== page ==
My story as a Peer Educator cannot be much told and appreciated anywhere else in the world than where it all began. In a medium sized room located just at the heart of Midlands State University Gweru Campus, The Students’ Resource Centre, is where my dream and journey to greatness began to unfold. It is at that place that I met my first love at college, peer education.
As a freshman I had no idea of how college functions and how to survive college life. With the zeal and passion for learning, during my first week at college, I was introduced by a friend of mine to something that by then I didn’t believe was going to shape my University life. He introduced me to a cause that was in synchrony with my passion of saving and changing lives, The Peer Education Network Club. I attended my first meeting at the Students’ Resource Centre and it was quite an experience filled with a vast amount of knowledge on Sexual Reproductive Health and Rights, Gender Based Violence, etc. The quality and clarity of the knowledge that was being shared in there through peer to peer sessions and SAYWHAT facilitated dialogues was intriguing. I began to love serving and saving lives through this club by being a soldier of humanity.
My introductory training by the MSU Health Services Department fuelled the fire in me. I began to participate in the voluntary referral programs for HIV Testing and Counselling (HTC) Services at the Campus Clinic and the Students’ Resource Centre. Apart from my lecture rooms and my hostel, the resource centre became a home for me; I could see the real meaning of life through knowledge sharing with likeminded peers.
Moreover, as part of my capacity building, I was selected to be part of the individuals who went through a comprehensive peer education training which was facilitated by SAYWHAT. That Peer Education training was a full package training, filled with comprehensive information on sexual reproductive health and rights. Having been fully equipped with knowledge and experience, my second academic semester saw me being elected President of Local Coordinating Committee. The shoes were too big for me but with the guidance of my fellow Peers and the Resource Centre stationed SAYWHAT coordinators, the shoes slowly became smaller and I had to get new ones.
“It is said that an army of sheep led by a lion is better than an army of lions led by a sheep,” Ours was an army of lions led by a lion and this made my term of office easier because everyone in the club was a leader in his or her own right. Also I was privileged to take part in the Comprehensive Sexuality Education for Teacher Educators which was sponsored by UNFPA in partnership with SAYWHAT. Out of all the LCC members, none failed the course. This was an eye opening and life changing opportunity as, in addition to receiving a certificate, I got to widen my knowledge on sexuality as a whole.
Being the leader of the Local Coordinating Committee exposed me to opportunities that fuelled my passion and zeal for sexual reproductive health advocacy. However, as the leader of peer education network I had limited capacity to influence university’s policies with regards to the student’s sexuality needs and their Sexual Reproductive and Health Rights. That motivated me to run for the Minister of Health post in the Student Representative Council elections as I had been exposed to that area through my involvement with SAYWHAT activities and being a Peer Educator. Despite the competition, with the help of my team, the Peer Educators, I won the election and became the Minister of Health.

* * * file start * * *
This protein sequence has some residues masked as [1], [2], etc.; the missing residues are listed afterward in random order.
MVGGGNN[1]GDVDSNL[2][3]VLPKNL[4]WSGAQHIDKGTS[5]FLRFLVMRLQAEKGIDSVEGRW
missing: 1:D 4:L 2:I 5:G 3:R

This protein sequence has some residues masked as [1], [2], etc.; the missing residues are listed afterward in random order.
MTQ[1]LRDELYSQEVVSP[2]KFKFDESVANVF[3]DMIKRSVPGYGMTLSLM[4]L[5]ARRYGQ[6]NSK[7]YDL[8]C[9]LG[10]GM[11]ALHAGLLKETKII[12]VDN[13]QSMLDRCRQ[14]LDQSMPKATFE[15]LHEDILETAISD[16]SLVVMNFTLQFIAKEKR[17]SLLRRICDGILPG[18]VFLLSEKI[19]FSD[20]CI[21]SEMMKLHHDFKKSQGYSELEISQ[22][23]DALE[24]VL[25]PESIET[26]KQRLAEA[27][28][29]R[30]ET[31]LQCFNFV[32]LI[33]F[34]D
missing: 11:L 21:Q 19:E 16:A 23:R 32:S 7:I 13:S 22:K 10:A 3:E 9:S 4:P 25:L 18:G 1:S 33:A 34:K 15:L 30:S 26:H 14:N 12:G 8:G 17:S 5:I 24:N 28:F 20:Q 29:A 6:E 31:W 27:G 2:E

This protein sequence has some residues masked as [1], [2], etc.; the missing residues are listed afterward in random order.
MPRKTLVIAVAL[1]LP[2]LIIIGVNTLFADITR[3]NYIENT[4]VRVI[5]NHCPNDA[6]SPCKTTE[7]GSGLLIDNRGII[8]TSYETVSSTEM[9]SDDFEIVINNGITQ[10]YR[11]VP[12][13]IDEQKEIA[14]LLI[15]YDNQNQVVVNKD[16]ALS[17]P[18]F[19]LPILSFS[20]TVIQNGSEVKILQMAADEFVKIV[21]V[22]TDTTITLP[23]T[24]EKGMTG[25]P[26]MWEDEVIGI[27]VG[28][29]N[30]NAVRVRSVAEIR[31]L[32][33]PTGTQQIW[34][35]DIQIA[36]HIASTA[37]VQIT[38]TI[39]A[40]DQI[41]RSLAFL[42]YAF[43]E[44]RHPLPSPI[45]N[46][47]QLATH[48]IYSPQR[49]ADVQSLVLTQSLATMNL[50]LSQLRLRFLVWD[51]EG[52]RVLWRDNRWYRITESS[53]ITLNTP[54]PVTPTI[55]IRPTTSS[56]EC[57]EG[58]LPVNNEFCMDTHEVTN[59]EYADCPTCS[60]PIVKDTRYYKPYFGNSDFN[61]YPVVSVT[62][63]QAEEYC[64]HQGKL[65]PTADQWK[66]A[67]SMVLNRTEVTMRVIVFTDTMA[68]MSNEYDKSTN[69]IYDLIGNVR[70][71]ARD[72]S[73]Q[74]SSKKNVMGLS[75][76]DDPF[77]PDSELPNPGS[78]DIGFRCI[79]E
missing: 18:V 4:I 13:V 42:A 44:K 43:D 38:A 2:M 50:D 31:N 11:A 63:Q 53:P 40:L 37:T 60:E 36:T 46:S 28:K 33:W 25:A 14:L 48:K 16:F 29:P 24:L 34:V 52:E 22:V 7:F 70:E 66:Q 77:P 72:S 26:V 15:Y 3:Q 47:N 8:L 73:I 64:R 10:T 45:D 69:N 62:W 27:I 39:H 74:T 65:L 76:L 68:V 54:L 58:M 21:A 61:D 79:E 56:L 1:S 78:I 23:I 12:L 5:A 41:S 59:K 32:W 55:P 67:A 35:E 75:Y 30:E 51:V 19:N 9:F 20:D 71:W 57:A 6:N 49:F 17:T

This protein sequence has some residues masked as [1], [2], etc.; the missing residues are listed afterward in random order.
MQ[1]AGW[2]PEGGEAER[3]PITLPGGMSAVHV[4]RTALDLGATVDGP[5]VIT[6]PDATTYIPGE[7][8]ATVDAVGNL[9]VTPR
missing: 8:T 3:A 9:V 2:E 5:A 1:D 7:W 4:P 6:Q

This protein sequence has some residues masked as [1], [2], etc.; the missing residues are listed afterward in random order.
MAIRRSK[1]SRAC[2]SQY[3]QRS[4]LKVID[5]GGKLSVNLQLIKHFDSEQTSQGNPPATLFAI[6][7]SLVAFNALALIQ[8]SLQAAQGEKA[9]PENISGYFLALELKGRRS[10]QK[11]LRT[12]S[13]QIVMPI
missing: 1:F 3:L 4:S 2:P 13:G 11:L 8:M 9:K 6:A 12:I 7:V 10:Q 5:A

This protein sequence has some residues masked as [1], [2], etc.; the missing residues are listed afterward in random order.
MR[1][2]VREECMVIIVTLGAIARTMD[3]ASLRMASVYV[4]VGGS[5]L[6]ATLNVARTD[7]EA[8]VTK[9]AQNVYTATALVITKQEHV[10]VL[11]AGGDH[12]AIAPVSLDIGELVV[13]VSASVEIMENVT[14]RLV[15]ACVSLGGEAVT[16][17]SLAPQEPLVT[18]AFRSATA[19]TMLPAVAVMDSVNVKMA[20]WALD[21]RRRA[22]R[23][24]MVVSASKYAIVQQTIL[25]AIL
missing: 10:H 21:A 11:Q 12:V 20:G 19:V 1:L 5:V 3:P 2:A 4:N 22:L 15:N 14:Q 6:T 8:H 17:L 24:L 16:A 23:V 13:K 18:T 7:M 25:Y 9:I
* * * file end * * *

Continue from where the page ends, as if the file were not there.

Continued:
I went into office as minister ready to advocate for policy change and fully equipped with knowledge on the needs of adolescence and youths with regards to sexuality. Right at the beginning of my tenure as a minister of health, I attended a National Aids Council workshop on Comprehensive Sexuality Education that was being facilitated by SAYWHAT, UNFPA, PSZ and the Ministry of Health and Child Care.
So far in my capacity as the minister, I have managed to advocate for the translation of Sexual Reproductive Health IEC material into braille to enable blind students to access the comprehensive information like all the other students. That was done with the help of the MSU college focal person. Through my ministerial office I have also managed to advocate for youth friendly service provision at the college clinic with aim at privacy and friendly staff which is in line with the nine standards on youth friendly service provision by the Ministry of Health and Child Care.
As the MSU SRC, we have managed to craft and avail to the students a newly revised sexual harassment policy that is now being used as a guide by the students, protecting also the victims of harassment. The revised policy has been uploaded on the students’ portal for all students to access it. In addition, we managed to advocate for the placement of suggestion boxes around campus to enable students to report sexual offences and other health related issues. We are still pursuing SRHR advocacy.
Peer Education Network also provided room for me to nature my passion of speaking. I have become an eloquent public speaker, an SRHR equipped individual, a young leader, and a soldier of humanity. I am who I am today because my first love at college was Peer Education. My journey as a peer educator would not have been possible if it was not for the great help and mentorship I got from the peer education network focal person, the SAYWHAT secretariat, fellow peers and my family that supported and believed in me and awarded me various opportunities that were stepping stones to where I am today.